While carefully connecting the dots between industrial agriculture, and climate change, food activist and author Anne Lappé underlines the inherent weaknesses of conventional agriculture, and the terrible costs to the planet if we do not reform our food system.
Deborah Madison’s new cookbook “Vegetable Literacy” draws inspiration for its recipes directly from the garden. In this 2-part series, Madison talks about her latest book, and how her own garden has helped her expand upon what she prepares in the kitchen.
In this 3-part series, expert food system analyst Ken Meter, defines what constitutes a strong local food system, and why it’s so important to the health and well-being of a region.
Raj Patel, author of The Value of Nothing, explains what food sovereignty means, and why people around the world are fighting to have a say in their own food system.
Carlo Petrini, founder of Slow Food International shares his views about food, politics, and American culture on the road to a sustainable food nation. Alternating between light-hearted humor and searing political insight, Petrini delivers an explosive commentary on American society, and what it means to have a good, clean, and fair food system.
In this 4-part series, Deborah Kane from the Portland-based environmental organization Ecotrust talks with Michael Pollan about his book In Defense of Food. Introducing terms like “nutritionism” and describing much of our modern food diet as being comprised of highly processed “food-like substances”, Pollan cautions against fully embracing the science behind nutrition because it has not served us well in the 20th century. For those attracted to the wealth of products on the market tauting the latest beneficial nutrients (Omega-3 fatty acids, antioxidants, vitamin C, etc.), Pollan offers a more traditional approach: eat more whole foods (less highly processed foods), eat less meat, and more plant-based foods.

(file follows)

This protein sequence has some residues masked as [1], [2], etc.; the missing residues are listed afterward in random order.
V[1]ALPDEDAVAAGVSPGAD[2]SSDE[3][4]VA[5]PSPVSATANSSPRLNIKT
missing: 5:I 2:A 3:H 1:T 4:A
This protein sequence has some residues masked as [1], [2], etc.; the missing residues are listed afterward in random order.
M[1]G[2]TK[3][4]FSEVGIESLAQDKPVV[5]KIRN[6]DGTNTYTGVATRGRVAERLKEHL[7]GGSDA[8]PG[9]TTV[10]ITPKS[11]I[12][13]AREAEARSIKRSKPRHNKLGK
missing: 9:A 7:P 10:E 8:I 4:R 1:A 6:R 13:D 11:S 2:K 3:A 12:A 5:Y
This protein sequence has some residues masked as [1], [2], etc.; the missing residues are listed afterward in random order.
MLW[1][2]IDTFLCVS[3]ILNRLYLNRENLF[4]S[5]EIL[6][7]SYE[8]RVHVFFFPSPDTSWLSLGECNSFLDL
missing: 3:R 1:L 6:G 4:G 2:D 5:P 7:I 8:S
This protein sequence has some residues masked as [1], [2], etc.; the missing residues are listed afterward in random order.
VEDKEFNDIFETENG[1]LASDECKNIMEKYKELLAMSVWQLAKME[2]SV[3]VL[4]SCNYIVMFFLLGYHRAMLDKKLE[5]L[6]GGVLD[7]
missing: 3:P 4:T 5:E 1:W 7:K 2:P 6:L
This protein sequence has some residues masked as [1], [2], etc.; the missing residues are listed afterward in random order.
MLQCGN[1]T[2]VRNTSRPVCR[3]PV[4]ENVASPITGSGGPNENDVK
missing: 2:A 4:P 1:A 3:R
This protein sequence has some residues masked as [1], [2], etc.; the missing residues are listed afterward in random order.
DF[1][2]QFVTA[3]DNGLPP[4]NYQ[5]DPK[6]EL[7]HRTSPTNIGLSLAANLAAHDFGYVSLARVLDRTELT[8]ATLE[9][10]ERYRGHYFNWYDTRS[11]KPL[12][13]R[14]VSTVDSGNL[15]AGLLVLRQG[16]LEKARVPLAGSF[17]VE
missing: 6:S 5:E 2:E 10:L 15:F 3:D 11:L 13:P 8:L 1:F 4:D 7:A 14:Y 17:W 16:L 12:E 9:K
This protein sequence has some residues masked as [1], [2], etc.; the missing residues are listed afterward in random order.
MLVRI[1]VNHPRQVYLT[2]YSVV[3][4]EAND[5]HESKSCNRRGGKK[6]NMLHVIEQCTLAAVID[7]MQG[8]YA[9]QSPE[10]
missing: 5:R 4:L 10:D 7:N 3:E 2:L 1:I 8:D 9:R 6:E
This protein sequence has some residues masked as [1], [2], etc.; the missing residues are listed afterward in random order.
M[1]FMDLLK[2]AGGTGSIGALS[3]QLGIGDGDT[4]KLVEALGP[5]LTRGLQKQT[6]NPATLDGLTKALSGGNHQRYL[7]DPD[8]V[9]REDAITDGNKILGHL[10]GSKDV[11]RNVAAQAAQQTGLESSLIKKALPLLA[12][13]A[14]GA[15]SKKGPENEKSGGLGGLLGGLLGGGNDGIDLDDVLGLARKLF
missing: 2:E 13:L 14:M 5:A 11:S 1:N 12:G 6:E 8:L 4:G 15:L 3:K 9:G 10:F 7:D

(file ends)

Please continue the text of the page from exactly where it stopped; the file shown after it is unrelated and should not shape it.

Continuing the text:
Paul Roberts, veteran journalist, and author of The End of Food, talks about the consequences of our industrial agricultural system. Though he points out, there have been successes, they have come at a steep cost to the environment, and many of them are proving not to be of lasting value.
This 3-part series of interviews with Dr. Vandana Shiva about the future of food is one of the most contentious, revolutionary, profound, and important discussions of any we have had to date on Food News. This is more than about the safety of biotechnology; it’s about the ability to have a choice in the foods that we eat, and for our farmers to be able to freely re-use their own seeds, to grow food in the manner that they choose. In developing countries, the ability to avoid falling into a hopeless cycle of debt brought upon them from the high risk proposition that the biotechnology regime imposes upon first-world farmers.
Ann Vileisis, author of Kitchen Literacy, explores the fundamental question, what do we know about our food, and how did we come to acquiring this knowledge. By examining our more recent history, Vilesis sheds light on the profound role mass advertising has played in shaping public opinion in developing our modern food culture.